SWORD AND SORCERESS has had a complicated publishing history, perhaps symptomatic of the shifting tides of publishing in the past few decades. It began as a long-running series of mass market paperbacks from DAW Books. After DAW and SWORD AND SORCERESS parted ways following MZB's death, a lapse of a few years was followed by several volumes in trade paperback from a small press. Finally, up to the present, the annual trade paperbacks have been published by the Marion Zimmer Bradley Literary Works Trust itself.

A few years ago, the Trust also resumed producing Darkover anthologies, a project that had been dormant for a long time. Now they're publishing a new one each May, in trade paperback rather than the former mass market format.

Most of the works released by the Trust are also available as e-books. Moreover, many stories from the anthologies, plus some other short pieces by anthology contributors, are sold on Amazon as stand-alone e-books. You can find them here. (If you scroll down far enough, you'll find a selection of my short stories.):

MZB Works in Kindle

Another anthology series from the Bradley estate, now on its fourth volume, is called LACE AND BLADE. It contains swashbuckling tales of adventure with touches of magic and romance. I would characterize the first volume as "perfectly targeted to Zorro fans," although subsequent anthologies have gradually widened their scope.

You can find out about the various books and series at the link below. Also, the Trust produces some audiobooks and CDs. In short, they offer a prime example of taking advantage of the full range of available media and formats to reach fans:

Marion Zimmer Bradley Literary Works

Margaret L. Carter

Carter's Crypt

Tuesday, July 10, 2018

Reviews 36 by Jacqueline Lichtenberg Comparing Expository Techniques

Reviews 36
Jacqueline Lichtenberg
Comparing Expository Techniques

Reviews posts have not yet been collected into an Index post.  Some other blog series also discuss novels of Romance and/or Science Fiction and/or Fantasy/Paranormal all mixed or separately.

In general these Tuesday posts are about writing techniques, and though techniques are not (as course instructors will insist) the same in all genres, we float techniques across genre lines to blend genres seamlessly.

One of the techniques common to most kinds of fiction is taming the Expository Lump.

The lumping together sentences, paragraphs and whole pages of explanation of what the reader needs to know before they can understand the story, the plot, or the Characters' motivations and emotions, is a mistake beginning writers make because they have no other tools to convey the necessary information.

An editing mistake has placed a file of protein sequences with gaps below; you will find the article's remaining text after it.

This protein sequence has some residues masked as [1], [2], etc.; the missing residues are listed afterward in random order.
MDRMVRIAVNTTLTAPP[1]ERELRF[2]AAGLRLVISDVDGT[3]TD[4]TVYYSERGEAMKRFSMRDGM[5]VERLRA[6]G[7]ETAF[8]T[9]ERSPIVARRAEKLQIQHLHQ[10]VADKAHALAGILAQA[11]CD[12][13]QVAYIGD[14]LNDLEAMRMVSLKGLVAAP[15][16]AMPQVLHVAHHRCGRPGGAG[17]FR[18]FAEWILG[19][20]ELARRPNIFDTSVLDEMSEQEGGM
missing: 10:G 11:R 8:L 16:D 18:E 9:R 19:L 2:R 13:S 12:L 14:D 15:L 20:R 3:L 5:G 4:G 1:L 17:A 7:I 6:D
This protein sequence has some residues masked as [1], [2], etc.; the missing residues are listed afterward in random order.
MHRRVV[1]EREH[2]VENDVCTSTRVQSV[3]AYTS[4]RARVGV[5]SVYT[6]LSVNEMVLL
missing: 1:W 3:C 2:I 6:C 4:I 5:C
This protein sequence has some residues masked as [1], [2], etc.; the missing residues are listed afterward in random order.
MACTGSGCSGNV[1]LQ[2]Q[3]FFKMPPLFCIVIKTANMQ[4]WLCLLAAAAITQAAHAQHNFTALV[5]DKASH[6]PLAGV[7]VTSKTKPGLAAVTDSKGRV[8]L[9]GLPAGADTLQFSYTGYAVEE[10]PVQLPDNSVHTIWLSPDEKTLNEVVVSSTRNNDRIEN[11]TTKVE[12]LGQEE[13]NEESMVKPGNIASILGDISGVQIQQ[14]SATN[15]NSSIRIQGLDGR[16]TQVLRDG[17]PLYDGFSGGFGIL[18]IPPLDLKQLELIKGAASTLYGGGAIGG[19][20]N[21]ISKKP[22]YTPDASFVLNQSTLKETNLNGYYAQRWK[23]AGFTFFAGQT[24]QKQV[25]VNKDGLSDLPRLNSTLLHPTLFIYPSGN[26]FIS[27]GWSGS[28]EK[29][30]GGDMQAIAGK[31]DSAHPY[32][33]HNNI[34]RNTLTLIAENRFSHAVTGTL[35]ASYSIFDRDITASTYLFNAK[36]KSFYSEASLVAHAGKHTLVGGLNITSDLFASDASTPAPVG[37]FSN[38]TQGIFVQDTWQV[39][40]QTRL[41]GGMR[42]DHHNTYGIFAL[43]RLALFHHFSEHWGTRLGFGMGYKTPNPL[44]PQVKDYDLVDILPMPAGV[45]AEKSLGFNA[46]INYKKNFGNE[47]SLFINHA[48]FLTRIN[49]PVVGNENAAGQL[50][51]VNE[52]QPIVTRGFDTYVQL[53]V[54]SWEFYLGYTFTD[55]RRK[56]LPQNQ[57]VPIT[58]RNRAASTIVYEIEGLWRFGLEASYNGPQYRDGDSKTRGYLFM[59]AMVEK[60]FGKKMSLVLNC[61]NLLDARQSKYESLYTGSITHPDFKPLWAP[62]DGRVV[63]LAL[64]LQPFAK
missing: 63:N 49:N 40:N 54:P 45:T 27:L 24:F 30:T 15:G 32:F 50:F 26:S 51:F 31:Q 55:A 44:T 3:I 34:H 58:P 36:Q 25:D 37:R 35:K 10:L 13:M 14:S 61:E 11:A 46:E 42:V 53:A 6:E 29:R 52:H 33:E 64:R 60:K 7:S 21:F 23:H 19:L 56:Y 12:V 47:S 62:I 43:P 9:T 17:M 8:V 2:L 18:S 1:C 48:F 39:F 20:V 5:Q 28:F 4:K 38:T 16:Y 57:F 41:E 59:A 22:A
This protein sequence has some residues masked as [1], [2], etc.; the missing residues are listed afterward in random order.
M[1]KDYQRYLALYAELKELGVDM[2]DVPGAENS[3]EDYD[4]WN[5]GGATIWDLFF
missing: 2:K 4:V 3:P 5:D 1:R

That information may be fascinating, and completely engrossing to the target readers, but unacceptable, unreadable, or just too much work for the readers at the edge of the target.

To broaden the swath of readers a story might reach, engage and stimulate, the writer has to find other ways to explain things -- entertaining ways.

This is necessary to establish a byline in the commercial marketplace.  The new byline has to earn the trust of readers who finish the book, and then finish the sequel, so the reader knows for a fact this writer will deliver on the promises of Page 1, and deliver big time.

The satisfaction readers experience at the end of a novel is what they pay for, it is the writer's product.  That emotional payoff is what the writer has to sell, but it first must be manufactured.

The final satisfaction has to be packaged to grab attention of readers browsing for something to read, and it has to stimulate the reader to mention it to friends (or Facebook Friends, people they don't know who don't know them, but share interests).

However, once a byline is established as one that delivers all it promises in the cover blurb, flap copy, and genre logo, and the writer is three long, complicated books into the Series, editors require Expository Lumps.

Of course, editors will declare unequivocally that there must be no expository lumps.

Then they ask the writer to make sure new readers who have not read the previous books can just pick up the series here, right in the middle.

Writers tend to go bald pulling their hair out over this one.  To keep the series in print you have to explain the previous books' adventures, but to engage a new reader you must SHOW DON'T TELL all that explanation.

WORSE!! Editors take the manuscript to committee, it gets accepted provided it is half the size that was turned in.

What goes?  The action?  The exposition? 

There comes a point in a long series where you just can not both explain what happened before, why it happened, and what this oddball universe uses for physical Laws, and still advance the plot a novel's worth of events.

So today let's look at the effect various solutions have on readers.

Here are two Series to compare. 

The 19th book in C. J. Cherryh's FOREIGNER series -- 6 trilogies and book 1 of another trilogy. 

And Book 3 of Bradley P. Beaulieu's THE SONG OF THE SHATTERED SANDS series.